St Albans footballer's fight back to fitness after brain tumour left him part-paralysed

Shay Emerton collapsed after being hit in the head with a football, only to discover he had a brain tumour.

Shay Emerton collapsed after being hit in the head with a football, only to discover he had a brain tumour. - Credit: Brain Tumour Research

A young St Albans footballer who suffered a seizure and stopped breathing after a ball hit him in the head was saved by a player in the opposing team - resulting in a diagnosis for an undetected brain tumour.

Shay Emerton, 24, felt completely fine when he started the game on April 11, and had even scored one of the goals putting his Old Parmitarians FC team 2-1 up against Old Kingsburians FC.

But after a football hit him hard in the head and knocked him down, his head went fuzzy and he struggled to get up.

"I felt as if I was on the verge of passing out and when I tried to stand up, my legs were shaking and I couldn’t.

“The first thing I worried about was having a brain bleed and I called out, saying ‘Dad, I’m in trouble’. Then my whole body started shaking and I had a 10-minute grand mal seizure, during which time I went into respiratory arrest and stopped breathing.”

As luck would have it, an anaesthetist was standing in for a friend on the opposing team and rushed to Shay’s aid. He revived him on the pitch and took care of him until an ambulance arrived to take him to Watford General Hospital where scans revealed Shay had a brain tumour.

On July 12 he underwent an operation to remove 98 per cent of his grade 2 glioma, but he suffered supplementary motor area (SMA) syndrome which left him with temporary paralysis down his right-hand side and meant he had to learn to walk and talk again.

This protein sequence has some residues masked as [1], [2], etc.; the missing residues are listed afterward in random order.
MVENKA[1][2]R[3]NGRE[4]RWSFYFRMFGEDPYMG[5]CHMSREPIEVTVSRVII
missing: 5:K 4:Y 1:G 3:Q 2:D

Shay Emerton underwent an operation for a brain tumour.

Shay Emerton underwent an operation for a brain tumour. - Credit: Brain Tumour Research

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Shay, who co-owns a landscape gardening business, suffered a further setback when his head ballooned with fluid after developing an infection which required three weeks of IV antibiotics followed by another two weeks of oral antibiotics taken four times daily.

Having accepted that his tumour will return one day, Shay has decided to share his story in order to offer hope to others in similar situations and to raise awareness of the need to find a cure for brain tumours. He has even signed up to run the London Marathon in 2022 in aid of the charity Brain Tumour Research.

He said: “If I hadn’t been hit by the ball on that fateful day, I could still be living my life without knowing about my tumour so in that sense I’ve got a head start on it. I’ve decided that I don’t want to live a compromised life because I’m worried about what could happen; I want to make the most of it.

“When I was first diagnosed, I was looking for hope and now I want to be able to give that to other people with a brain tumour diagnosis who have had their lives turned upside down.”

Shay Emerton underwent an operation to remove 98 per cent of his grade 2 glioma.

Shay Emerton underwent an operation to remove 98 per cent of his grade 2 glioma. - Credit: Brain Tumour Research

He added: “For me, to go from being paralysed down one side and unable to walk to running the London Marathon next year will be a great achievement.”

Charlie Allsebrook, community development manager for Brain Tumour Research, said: "Shay’s story is a stark reminder that brain tumours are indiscriminate and can affect anyone of any age and at any time. It’s also a reminder that the interventions for brain tumours can have serious consequences, which is why we remain committed to increasing funding in research to improve treatment options and, ultimately, find a cure.

"Shay has been on an incredible journey and shown great resilience and determination, qualities that will stand him in good stead for his marathon training. We’re grateful for his support and look forward to watching his progress.”

Brain Tumour Research funds sustainable research at dedicated centres in the UK. It also campaigns for the Government and the larger cancer charities to invest more in research into brain tumours in order to speed up new treatments for patients and, ultimately, to find a cure.

To find out how you can support Brain Tumour Research, visit www.braintumourresearch.org.